One of the biggest events in any company’s history is the initial public offering (IPO) in which shares in the company are sold to the public and trade on an exchange for the first time. This generates significant capital for the company, which previously will have been funded by early investors or by existing business revenue. The IPO is typically the time in which early investors and founders are repaid for their early capital and hard work.
Not many database companies have gone public over the past 10 years. Hadoop companies Hortonworks and Cloudera both went public over the past 2 years, but MongoDB is the first “pure” database company to file for IPO for decades. Other NoSQL vendors are sure to be looking closely at the MongoDB IPO and we might see more database IPOs if the MongoDB IPO is a success.
In filing for its IPO (which was followed shortly after by the start of trading on the NASDAQ Global Market under the symbol “MDB”), MongoDB has been required to disclose both their strategies for growth as well as risks inherent in their IPO. There’s no shock disclosure here, but they are certainly worth reviewing: They represent the company’s official strategy for success.
In the headline for the filing MongoDB claims to be the “leading modern general purpose database platform.” Fair enough: MongoDB defines modern as “this century” and general purpose as excluding big data platforms like Hadoop. The filing also notes the 30 million downloads of the community edition and the 4,300 paying MongoDB customers as evidence of success.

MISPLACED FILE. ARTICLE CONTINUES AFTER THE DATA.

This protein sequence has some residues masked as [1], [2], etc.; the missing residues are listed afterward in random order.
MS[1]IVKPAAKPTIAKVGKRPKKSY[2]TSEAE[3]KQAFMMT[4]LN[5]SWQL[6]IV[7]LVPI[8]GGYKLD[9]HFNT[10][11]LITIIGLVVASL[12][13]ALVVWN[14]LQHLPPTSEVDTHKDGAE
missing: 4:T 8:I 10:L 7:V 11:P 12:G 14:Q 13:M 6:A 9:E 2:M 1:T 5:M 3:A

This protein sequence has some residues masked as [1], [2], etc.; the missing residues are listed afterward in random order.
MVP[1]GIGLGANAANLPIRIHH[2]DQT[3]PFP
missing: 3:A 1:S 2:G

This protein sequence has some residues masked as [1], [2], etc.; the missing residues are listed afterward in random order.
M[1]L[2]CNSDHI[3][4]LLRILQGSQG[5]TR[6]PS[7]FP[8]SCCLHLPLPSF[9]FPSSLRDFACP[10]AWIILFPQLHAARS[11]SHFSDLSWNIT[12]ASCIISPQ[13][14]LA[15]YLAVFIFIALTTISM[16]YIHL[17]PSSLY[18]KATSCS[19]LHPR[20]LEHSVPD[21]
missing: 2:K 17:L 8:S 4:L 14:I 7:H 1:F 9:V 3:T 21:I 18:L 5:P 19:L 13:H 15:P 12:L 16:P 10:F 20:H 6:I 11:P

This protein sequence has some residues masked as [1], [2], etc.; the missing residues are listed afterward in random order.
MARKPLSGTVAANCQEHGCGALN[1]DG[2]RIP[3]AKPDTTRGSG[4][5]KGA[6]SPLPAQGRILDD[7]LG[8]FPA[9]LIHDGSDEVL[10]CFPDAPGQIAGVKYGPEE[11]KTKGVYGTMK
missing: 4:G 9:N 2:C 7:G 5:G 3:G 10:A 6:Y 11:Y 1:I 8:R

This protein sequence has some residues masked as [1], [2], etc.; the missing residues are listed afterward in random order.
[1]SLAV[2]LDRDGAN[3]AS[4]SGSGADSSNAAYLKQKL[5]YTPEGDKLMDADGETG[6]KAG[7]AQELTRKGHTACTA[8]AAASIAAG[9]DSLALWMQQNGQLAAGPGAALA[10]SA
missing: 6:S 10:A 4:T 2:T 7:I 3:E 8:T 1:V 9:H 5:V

The prospectus reiterates typical MongoDB pitch points. When compared to traditional databases, MongoDB claims to provide better performance, scalability, flexibility and reliability. They emphasize the platform is built “by developers for developers.” That’s important, because a database built by accountants for salespeople would be a pretty poor database indeed. Joking aside, it is an acknowledgment that developers are the key to MongoDB’s adoption.
There are again few surprises in the MongoDB growth strategy. They hope to acquire new customers, build new products, foster the developer community and expand internationally. Those words might have come from any IPO of any software product. However, they do specifically highlight the MongoDB Atlas Database as a Service (DBaaS) offering as key to growth. We can expect to see MongoDB to do everything possible to promote that service.
IPO filings are required to include a consideration of risks involved in the business strategy. As usual, there’s a lot of obvious and completely predictable risks: competition from other vendors, failures of sales and marketing, poor product releases, etc. But they do also spell out some risks that are perhaps more specific and interesting. They note that they offer free community server and a free Atlas tier and that they “may not be able to realize the benefits” of these. In other words, their users might use the free versions of MongoDB, ignoring their commercial offerings. This is indeed the dilemma facing all open core software vendors and remains in my opinion the key risk for MongoDB.
MongoDB has declared a total revenue of about $113 million in the 12 months ending July 2017. After expenses, that is a loss of about $91 million. It’s completely typical for a growth company to be running at a loss, but it is worth remembering that even with 30 million downloads the MongoDB company is only a tiny fraction of the total database market which is estimated at more than $30 billion annually. Arch enemy Oracle still has the lion’s share of that far larger market.
MongoDB’s place in the database ecosystem is assured. No matter what happens over the next few years, there will be websites running MongoDB for the foreseeable future. The MongoDB IPO will give the company an injection of cash that may help MongoDB reach a next level of significance. The key for MongoDB is to convince users of the community database to purchase a subscription; time will tell if the IPO helps achieve that objective.